Build Your Hips: 6 Best Calf Building Exercises
Are you planning a lower body training program? You definitely plan to include squatting in it. And for good reason. The buttock muscles are the largest muscles in your body. But there are other
muscles that deserve your attention: the calf muscles. Calf muscles are important for pedaling, running, jumping, swimming and working on agility. The calves also stabilize your knees and Achilles
tendons, protecting you from injury. So why not devote some exercises to these muscles that you need to get to know? We will introduce you to some of them.
Calves, an overview
The calves are located at the back of the leg, between the knee socket and the heel. It consists of two layers: the superficial layer and the deep muscle. Its main function is to guide the foot or toes toward the
ball of the foot (plantar flexion). It also keeps you upright and stable when you walk, run or jump. Have you ever made a bad move while
walking and felt your leg retract, then immediately fall back into place? The calves are activated in this case, as they participate in the internal and external rotation of the foot.
You should know that strengthening the leg muscles is not as simple as strengthening the butt muscles, for example. You will not see a steadily lifted weight gain. Consider these exercises as an essential side job for all of your other training sessions at the gym, and for your everyday life.
If you are a cyclist, you need strong calves. Know that athletes learn to use their calves primarily while riding a bike, especially to step back from the pedal and save their hamstrings for the racing portion
of the event. And if you're prone to knee or Achilles heel injuries, strengthening your calf muscles will help keep you off the beaten track with plyometrics or weight training.
Work your calf muscles once or twice a week on the day you actually work your lower body. Choose 2 exercises from the following, and do 3 to 4 sets of 15 to 20 repetitions. If you're new to this type of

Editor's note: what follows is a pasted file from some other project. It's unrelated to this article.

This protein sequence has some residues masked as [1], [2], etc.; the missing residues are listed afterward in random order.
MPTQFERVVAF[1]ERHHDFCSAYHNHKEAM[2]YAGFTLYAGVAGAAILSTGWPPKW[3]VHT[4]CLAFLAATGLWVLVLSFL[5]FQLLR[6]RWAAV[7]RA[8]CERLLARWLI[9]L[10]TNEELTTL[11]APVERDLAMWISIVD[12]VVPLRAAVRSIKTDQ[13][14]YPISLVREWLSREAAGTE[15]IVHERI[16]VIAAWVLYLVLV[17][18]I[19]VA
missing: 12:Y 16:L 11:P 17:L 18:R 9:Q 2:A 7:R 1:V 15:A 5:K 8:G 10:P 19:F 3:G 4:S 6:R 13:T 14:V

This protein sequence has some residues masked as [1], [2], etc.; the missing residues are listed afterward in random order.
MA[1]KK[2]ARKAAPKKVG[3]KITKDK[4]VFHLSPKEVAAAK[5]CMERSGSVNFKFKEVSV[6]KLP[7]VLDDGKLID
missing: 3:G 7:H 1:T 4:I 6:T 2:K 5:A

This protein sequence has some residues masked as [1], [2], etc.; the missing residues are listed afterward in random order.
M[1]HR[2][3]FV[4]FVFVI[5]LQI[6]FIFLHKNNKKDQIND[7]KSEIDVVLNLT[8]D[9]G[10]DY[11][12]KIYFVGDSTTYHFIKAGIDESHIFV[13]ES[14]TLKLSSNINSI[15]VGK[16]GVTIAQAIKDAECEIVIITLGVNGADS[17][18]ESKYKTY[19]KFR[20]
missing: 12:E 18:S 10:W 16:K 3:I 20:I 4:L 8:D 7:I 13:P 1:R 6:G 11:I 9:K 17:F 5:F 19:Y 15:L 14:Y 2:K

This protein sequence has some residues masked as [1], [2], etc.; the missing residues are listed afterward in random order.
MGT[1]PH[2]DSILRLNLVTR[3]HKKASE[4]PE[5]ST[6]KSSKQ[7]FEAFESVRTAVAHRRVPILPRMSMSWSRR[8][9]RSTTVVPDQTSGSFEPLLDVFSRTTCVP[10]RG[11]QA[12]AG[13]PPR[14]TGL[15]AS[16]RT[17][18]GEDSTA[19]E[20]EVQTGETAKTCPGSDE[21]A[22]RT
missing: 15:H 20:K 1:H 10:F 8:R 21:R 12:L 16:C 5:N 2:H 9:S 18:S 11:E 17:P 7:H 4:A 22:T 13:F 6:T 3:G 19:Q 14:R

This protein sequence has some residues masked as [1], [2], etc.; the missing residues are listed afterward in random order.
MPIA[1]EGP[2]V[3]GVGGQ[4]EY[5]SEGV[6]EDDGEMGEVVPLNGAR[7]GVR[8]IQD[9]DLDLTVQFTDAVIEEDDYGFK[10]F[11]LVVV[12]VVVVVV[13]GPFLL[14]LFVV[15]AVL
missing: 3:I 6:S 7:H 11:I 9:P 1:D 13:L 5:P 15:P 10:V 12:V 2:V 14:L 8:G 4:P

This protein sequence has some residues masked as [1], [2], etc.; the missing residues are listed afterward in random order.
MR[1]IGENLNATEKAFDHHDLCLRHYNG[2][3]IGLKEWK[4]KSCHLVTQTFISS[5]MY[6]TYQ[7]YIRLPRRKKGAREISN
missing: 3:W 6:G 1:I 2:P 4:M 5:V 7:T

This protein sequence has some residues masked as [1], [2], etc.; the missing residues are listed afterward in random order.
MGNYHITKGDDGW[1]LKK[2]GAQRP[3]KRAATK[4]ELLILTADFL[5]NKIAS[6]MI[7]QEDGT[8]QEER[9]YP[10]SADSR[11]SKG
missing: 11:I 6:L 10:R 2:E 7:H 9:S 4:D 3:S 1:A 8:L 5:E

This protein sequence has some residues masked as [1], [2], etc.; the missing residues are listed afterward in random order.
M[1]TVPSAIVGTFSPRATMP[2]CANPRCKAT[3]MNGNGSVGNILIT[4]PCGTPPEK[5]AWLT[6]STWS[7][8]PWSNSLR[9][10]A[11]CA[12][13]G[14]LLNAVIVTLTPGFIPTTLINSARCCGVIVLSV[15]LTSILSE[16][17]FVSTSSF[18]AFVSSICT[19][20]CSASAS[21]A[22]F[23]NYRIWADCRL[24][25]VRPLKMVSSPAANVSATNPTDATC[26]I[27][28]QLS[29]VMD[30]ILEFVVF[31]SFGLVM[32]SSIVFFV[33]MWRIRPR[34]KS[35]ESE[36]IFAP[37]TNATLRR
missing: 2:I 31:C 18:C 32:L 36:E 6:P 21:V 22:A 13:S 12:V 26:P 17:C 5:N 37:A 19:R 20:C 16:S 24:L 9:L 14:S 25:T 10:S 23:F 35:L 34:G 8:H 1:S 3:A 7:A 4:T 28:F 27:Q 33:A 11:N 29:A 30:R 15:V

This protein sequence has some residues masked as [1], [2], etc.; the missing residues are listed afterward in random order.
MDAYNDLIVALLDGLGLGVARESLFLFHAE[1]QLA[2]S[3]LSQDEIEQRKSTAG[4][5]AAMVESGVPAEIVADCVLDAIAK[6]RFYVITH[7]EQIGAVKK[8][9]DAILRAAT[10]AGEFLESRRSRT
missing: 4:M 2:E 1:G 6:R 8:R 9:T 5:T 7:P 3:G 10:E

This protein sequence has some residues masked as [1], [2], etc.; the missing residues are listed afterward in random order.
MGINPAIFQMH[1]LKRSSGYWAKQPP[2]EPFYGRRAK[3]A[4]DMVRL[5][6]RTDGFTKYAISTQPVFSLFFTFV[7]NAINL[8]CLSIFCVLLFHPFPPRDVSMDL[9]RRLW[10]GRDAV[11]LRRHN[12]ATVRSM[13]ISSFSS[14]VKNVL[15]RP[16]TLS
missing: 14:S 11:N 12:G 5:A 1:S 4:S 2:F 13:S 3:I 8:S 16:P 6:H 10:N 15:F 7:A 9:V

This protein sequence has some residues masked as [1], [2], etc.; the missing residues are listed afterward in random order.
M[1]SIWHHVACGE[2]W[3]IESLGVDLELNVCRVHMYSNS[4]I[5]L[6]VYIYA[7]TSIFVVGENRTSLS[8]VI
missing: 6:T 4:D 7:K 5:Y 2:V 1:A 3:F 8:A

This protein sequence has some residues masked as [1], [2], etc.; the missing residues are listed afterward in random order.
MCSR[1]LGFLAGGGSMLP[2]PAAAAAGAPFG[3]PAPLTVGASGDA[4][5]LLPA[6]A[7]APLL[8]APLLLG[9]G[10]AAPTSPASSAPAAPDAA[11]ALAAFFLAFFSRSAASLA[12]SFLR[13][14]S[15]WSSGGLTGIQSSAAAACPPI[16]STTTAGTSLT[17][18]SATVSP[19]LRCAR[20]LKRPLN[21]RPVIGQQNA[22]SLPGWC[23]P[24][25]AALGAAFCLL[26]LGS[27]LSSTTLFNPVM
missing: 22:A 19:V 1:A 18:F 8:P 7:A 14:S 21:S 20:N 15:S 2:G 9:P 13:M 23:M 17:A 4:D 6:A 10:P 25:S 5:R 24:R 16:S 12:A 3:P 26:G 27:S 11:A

training, do fewer sets or reps at first, so you don't risk stretching. To avoid cramps, start with a series of warm-ups with a light or even no weight load.
1 calf raise
Start by standing on a step or step, feet slightly less wide than pelvis, on tiptoe, heels in space, arms at sides. Engage your core and muscles, keep your lower back in a neutral position and raise your
heels as high as you can, then lower them as far as you can: count to one repetition. Perform all repetitions and recover as long as necessary. If you have problems with balance, place your fingers
against a wall or other support. If that's too easy, challenge your strength by carrying two light or medium weights.
2 seated calf raise
Begin by sitting on a chair or exercise bench, with a barbell or dumbbells on your thighs, just above your knees, and your legs at 90 degrees. Using your core and glutes to stay straight and still, lift your
heels as high as you can, then lower your back to the starting position and count for one reps. Gradually increase the weight to avoid cramping or injury. You can also perform this exercise with an elastic band around heavy dumbbells.
3 Squats on tiptoes
Start with a foot slightly wider than the pelvis, a slight platform under each heel, and the soles of the feet on the floor. Press into your core, engage your glutes and do an open squat. Count once. Add weight only if you can perform this exercise with perfect balance, and gradually increase the load.
4 squat jump
Start standing, with your feet slightly wider than your pelvis. Begin by descending into a squat position, pressing firmly on your tiptoes, swinging your arms toward the ceiling and making an explosive
vertical jump, pointing your toes when in the air. Soften the landing and return to the starting position. Count once. series of jumps.
5 lunge with calf extension
Start with feet hip-width apart. Take a big step forward with the left leg and lower the right knee to make a right angle. Keeping the core engaged, lift the left heel off the floor, press the left foot into the
floor and return to the starting position. Repeat the same on the other side. Count once. If your knees feel too much, do reverse squats.
6 lunges jump
Start standing, feet apart. Bring the left leg forward, lowering the right knee toward the floor, and the left knee slightly in front of the left ankle. Push the balls of your feet up and make an explosive jump
up, switching the position of your legs when in the air. Loosen the landing well. Jump again to return to the starting position. Count once.